The Hub, a Providence after school program for high schoolers, is getting some national attention for its innovative use of digital badges.
The badges - think online versions of Boy Scout badges - are used to recognize a skill developed outside the school day, often in the afterschool programs offered up by The Hub: participants are learning to design Android apps and build hot air balloons, among other things.
The potential applications are pretty nifty. Rhode Island College is already recognizing the badges on college applications; admissions officers can click on a badge and get a full, validated description of the skill or experience behind it - more reliable than, say, a student's claim to an internship at a law office.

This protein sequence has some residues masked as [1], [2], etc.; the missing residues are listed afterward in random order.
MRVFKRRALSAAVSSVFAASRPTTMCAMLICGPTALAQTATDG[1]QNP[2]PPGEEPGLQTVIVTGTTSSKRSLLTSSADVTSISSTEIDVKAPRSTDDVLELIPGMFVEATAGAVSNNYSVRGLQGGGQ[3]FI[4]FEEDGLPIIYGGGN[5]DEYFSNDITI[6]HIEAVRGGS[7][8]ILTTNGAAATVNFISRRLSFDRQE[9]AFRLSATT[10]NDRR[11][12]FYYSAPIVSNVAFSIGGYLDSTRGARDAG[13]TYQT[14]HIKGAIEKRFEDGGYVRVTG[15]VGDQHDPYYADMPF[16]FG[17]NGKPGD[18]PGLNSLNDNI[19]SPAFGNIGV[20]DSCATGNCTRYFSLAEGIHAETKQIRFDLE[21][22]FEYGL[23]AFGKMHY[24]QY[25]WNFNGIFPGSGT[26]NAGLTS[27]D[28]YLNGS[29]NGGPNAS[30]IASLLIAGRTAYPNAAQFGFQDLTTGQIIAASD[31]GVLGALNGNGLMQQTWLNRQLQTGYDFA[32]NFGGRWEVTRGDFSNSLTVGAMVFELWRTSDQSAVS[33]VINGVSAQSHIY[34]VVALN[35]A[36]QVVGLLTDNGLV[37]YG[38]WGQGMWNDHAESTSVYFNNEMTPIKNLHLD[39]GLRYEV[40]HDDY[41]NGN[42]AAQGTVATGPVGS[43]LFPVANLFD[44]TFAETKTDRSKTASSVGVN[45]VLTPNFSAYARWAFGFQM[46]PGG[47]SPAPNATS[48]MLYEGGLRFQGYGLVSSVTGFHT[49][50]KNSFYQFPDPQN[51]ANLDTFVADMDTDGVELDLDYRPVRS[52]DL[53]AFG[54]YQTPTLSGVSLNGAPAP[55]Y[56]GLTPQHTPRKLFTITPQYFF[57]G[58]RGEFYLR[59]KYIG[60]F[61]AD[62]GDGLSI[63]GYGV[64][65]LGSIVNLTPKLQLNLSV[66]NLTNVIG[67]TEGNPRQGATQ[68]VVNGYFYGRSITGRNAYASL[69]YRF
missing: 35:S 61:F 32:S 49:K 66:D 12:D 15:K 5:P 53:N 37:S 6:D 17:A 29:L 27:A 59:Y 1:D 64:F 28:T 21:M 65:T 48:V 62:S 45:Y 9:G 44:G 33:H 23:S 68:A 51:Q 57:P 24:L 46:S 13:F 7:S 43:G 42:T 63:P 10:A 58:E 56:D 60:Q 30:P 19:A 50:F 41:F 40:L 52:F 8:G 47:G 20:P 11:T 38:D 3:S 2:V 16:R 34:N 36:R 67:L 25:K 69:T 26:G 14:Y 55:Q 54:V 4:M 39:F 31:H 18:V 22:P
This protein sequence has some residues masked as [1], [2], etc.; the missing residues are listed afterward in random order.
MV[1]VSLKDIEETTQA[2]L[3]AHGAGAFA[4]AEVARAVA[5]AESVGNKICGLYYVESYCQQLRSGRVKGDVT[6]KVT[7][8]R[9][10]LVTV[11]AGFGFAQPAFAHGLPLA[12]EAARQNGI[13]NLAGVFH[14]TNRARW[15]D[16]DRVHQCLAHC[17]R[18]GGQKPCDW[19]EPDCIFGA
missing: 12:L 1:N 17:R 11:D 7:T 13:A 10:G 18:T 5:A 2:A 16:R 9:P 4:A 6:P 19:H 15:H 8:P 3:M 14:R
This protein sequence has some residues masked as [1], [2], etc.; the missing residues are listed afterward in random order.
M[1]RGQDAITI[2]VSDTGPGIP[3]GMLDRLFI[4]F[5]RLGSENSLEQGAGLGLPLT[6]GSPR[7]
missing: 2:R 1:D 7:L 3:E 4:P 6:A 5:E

The Hub, which launched the program after winning a badges competition sponsored by Mozilla, hopes that employers will begin recognizing badges, too.
And in time, the after school program hopes to glean data from the online badges system for its own purposes. If The Hub can develop a more robust record of individual students' interests, director Damian Ewens tells me, it can do a better job anticipating possible education and career paths.
Ewens says he envisions an Amazon-style recommendation engine: 62 percent of the students who engaged in these four Hub activities went on to study film or land an IT job.
The badges program is one of several education innovations percolating in Providence at the moment.
To wit, Bloomberg Philanthropies has named Providence one of 20 finalists for its Mayors Challenge, which offers a $5 million grand prize and four $1 million consolation prizes for cities developing innovative, replicable approaches to big problems. The Providence proposal, out of Mayor Angel Taveras's office: use high-tech recording devices, tucked into young children's clothing, to identify vocabulary deficits and address them in real time.